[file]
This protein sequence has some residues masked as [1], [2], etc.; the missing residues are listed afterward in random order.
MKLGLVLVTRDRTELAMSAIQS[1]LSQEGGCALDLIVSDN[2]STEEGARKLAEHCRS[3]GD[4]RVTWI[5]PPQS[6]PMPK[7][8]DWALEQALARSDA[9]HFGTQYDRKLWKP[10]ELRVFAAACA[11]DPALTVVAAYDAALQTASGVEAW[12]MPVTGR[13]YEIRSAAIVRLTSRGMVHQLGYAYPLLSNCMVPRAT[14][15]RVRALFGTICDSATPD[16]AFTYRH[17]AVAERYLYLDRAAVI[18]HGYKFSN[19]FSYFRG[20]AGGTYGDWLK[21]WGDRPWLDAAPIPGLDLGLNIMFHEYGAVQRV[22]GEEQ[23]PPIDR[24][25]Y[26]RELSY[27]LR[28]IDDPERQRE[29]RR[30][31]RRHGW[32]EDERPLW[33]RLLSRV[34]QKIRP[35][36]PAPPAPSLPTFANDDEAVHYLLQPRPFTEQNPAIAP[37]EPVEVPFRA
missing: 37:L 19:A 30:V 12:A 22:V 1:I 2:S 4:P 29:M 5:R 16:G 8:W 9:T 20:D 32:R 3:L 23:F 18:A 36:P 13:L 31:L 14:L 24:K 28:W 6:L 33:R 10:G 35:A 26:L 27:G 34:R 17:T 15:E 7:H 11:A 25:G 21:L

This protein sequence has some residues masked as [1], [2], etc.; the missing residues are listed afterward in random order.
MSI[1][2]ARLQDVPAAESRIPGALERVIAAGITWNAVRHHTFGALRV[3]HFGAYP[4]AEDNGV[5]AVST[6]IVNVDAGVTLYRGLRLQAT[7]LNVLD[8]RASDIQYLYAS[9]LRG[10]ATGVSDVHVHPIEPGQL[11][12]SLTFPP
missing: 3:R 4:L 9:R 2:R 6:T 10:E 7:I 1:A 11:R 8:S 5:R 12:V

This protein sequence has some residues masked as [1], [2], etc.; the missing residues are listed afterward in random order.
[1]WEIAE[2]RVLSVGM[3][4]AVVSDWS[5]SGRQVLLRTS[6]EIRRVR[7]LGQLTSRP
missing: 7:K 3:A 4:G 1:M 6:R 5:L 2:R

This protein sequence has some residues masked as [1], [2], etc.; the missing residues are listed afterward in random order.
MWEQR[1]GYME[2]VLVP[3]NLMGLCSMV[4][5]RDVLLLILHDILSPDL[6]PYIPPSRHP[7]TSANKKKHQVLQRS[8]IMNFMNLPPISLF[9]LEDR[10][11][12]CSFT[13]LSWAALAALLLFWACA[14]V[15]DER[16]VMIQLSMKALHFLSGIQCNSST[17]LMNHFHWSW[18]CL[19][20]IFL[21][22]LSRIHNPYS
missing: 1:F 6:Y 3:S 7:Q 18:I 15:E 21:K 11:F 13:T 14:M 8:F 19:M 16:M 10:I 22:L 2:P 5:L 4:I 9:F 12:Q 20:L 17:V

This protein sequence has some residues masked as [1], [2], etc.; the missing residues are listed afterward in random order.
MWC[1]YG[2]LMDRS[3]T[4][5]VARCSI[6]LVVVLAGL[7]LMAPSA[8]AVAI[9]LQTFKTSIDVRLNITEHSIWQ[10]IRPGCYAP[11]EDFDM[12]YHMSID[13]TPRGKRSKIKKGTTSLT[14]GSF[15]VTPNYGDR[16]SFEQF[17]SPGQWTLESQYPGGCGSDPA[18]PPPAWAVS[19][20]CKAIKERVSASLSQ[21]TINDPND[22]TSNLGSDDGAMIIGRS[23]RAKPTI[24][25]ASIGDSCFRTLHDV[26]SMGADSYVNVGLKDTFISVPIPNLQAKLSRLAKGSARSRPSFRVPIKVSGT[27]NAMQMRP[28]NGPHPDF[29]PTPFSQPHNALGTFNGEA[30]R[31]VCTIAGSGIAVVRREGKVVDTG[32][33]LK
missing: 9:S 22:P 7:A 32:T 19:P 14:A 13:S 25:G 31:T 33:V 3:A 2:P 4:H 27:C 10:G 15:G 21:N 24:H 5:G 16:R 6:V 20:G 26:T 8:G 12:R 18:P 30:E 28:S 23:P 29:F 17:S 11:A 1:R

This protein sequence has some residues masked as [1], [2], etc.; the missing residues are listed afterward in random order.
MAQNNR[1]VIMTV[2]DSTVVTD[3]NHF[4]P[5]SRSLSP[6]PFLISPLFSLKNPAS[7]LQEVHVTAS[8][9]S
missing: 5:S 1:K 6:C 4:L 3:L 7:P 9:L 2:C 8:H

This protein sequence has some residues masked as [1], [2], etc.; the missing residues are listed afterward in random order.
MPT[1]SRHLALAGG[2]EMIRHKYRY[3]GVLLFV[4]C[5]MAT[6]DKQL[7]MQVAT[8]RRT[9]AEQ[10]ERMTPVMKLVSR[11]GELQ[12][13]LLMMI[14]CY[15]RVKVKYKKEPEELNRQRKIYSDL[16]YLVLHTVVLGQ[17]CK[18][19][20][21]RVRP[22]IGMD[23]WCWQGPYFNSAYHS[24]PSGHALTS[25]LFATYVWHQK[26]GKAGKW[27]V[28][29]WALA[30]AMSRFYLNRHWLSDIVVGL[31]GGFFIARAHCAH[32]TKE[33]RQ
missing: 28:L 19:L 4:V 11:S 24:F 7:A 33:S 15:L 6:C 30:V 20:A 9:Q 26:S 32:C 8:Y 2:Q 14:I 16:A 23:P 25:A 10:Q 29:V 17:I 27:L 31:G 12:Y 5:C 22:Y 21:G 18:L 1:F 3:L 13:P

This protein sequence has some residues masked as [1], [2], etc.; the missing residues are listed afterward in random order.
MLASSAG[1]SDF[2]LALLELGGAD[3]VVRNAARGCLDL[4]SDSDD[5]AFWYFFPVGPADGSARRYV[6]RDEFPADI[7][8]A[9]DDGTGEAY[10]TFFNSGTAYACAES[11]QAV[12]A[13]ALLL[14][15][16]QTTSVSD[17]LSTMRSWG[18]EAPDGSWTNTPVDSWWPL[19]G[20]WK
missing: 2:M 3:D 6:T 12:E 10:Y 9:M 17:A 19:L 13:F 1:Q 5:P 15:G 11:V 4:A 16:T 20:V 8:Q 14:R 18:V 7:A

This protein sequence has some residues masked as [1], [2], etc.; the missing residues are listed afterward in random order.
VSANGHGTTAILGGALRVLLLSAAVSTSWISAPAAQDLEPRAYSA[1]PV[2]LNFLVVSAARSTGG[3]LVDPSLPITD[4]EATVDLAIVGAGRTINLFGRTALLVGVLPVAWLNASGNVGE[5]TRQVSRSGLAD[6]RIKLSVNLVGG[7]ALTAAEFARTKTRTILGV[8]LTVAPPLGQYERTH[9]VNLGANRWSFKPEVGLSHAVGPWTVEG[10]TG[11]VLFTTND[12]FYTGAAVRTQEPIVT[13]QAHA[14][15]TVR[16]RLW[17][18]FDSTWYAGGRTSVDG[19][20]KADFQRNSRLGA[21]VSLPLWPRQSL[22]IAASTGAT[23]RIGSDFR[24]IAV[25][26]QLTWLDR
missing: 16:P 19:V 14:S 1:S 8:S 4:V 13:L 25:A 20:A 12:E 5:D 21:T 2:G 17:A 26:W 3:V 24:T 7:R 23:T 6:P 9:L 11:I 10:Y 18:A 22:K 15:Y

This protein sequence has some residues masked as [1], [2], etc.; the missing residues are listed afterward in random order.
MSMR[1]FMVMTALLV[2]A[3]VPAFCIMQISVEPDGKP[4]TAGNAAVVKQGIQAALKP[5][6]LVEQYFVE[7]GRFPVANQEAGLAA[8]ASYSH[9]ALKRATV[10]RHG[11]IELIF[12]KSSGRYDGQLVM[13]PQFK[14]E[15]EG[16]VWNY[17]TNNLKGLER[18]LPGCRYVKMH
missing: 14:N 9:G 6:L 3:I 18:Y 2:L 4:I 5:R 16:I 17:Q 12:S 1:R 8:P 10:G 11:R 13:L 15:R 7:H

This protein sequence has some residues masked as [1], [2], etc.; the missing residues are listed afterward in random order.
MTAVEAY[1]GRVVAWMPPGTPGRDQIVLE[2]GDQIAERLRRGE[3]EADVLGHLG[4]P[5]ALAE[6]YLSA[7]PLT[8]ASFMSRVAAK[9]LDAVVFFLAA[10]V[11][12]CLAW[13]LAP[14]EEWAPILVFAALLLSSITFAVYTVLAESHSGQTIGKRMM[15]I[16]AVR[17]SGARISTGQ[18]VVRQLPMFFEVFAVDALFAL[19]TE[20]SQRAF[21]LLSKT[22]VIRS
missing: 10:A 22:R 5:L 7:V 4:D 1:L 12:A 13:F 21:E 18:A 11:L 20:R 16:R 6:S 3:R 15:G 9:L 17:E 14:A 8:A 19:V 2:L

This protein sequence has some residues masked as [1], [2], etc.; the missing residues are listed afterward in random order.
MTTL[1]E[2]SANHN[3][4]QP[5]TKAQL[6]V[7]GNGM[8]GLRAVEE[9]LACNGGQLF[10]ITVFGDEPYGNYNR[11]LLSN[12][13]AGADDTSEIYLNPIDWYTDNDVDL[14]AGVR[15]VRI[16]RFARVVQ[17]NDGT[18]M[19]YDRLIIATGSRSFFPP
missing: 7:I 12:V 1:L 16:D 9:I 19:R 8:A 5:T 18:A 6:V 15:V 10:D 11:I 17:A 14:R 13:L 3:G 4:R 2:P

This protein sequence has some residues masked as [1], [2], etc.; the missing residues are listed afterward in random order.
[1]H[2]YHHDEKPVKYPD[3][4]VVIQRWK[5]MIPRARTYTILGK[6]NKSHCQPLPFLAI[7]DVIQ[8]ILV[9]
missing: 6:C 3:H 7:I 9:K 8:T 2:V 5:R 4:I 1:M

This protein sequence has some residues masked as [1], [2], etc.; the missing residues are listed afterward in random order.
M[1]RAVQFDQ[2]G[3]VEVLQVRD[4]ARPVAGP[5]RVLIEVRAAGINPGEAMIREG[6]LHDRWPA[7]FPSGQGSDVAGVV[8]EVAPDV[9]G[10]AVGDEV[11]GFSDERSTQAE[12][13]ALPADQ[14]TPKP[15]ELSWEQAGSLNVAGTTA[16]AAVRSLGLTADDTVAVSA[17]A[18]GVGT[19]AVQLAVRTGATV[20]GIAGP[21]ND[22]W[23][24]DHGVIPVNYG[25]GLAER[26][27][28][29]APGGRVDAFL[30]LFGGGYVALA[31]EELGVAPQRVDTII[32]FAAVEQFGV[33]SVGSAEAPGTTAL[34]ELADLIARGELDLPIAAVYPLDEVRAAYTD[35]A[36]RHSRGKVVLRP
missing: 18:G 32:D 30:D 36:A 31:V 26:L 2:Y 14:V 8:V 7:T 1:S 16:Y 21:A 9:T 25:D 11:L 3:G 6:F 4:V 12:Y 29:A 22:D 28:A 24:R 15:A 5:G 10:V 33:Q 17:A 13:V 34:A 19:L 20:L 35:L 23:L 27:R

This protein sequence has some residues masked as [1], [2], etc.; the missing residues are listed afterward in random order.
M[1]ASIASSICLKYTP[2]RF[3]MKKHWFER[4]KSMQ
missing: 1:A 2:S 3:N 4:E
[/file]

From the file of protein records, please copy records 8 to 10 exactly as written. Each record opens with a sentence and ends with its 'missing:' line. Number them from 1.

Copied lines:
This protein sequence has some residues masked as [1], [2], etc.; the missing residues are listed afterward in random order.
MLASSAG[1]SDF[2]LALLELGGAD[3]VVRNAARGCLDL[4]SDSDD[5]AFWYFFPVGPADGSARRYV[6]RDEFPADI[7][8]A[9]DDGTGEAY[10]TFFNSGTAYACAES[11]QAV[12]A[13]ALLL[14][15][16]QTTSVSD[17]LSTMRSWG[18]EAPDGSWTNTPVDSWWPL[19]G[20]WK
missing: 2:M 3:D 6:T 12:E 10:Y 9:M 17:A 19:L 13:F 1:Q 5:P 15:G 11:V 4:A 16:T 20:V 8:Q 14:R 18:V 7:A

This protein sequence has some residues masked as [1], [2], etc.; the missing residues are listed afterward in random order.
VSANGHGTTAILGGALRVLLLSAAVSTSWISAPAAQDLEPRAYSA[1]PV[2]LNFLVVSAARSTGG[3]LVDPSLPITD[4]EATVDLAIVGAGRTINLFGRTALLVGVLPVAWLNASGNVGE[5]TRQVSRSGLAD[6]RIKLSVNLVGG[7]ALTAAEFARTKTRTILGV[8]LTVAPPLGQYERTH[9]VNLGANRWSFKPEVGLSHAVGPWTVEG[10]TG[11]VLFTTND[12]FYTGAAVRTQEPIVT[13]QAHA[14][15]TVR[16]RLW[17][18]FDSTWYAGGRTSVDG[19][20]KADFQRNSRLGA[21]VSLPLWPRQSL[22]IAASTGAT[23]RIGSDFR[24]IAV[25][26]QLTWLDR
missing: 16:P 19:V 14:S 1:S 8:S 4:V 13:L 25:A 20:A 12:E 5:D 21:T 2:G 17:A 26:W 3:V 24:T 7:R 23:T 6:P 9:L 11:I 10:Y 18:A 22:K 15:Y

This protein sequence has some residues masked as [1], [2], etc.; the missing residues are listed afterward in random order.
MSMR[1]FMVMTALLV[2]A[3]VPAFCIMQISVEPDGKP[4]TAGNAAVVKQGIQAALKP[5][6]LVEQYFVE[7]GRFPVANQEAGLAA[8]ASYSH[9]ALKRATV[10]RHG[11]IELIF[12]KSSGRYDGQLVM[13]PQFK[14]E[15]EG[16]VWNY[17]TNNLKGLER[18]LPGCRYVKMH
missing: 14:N 9:G 6:L 3:I 18:Y 2:L 4:I 5:R 16:I 17:Q 12:S 1:R 8:P 10:G 11:R 13:L 15:R 7:H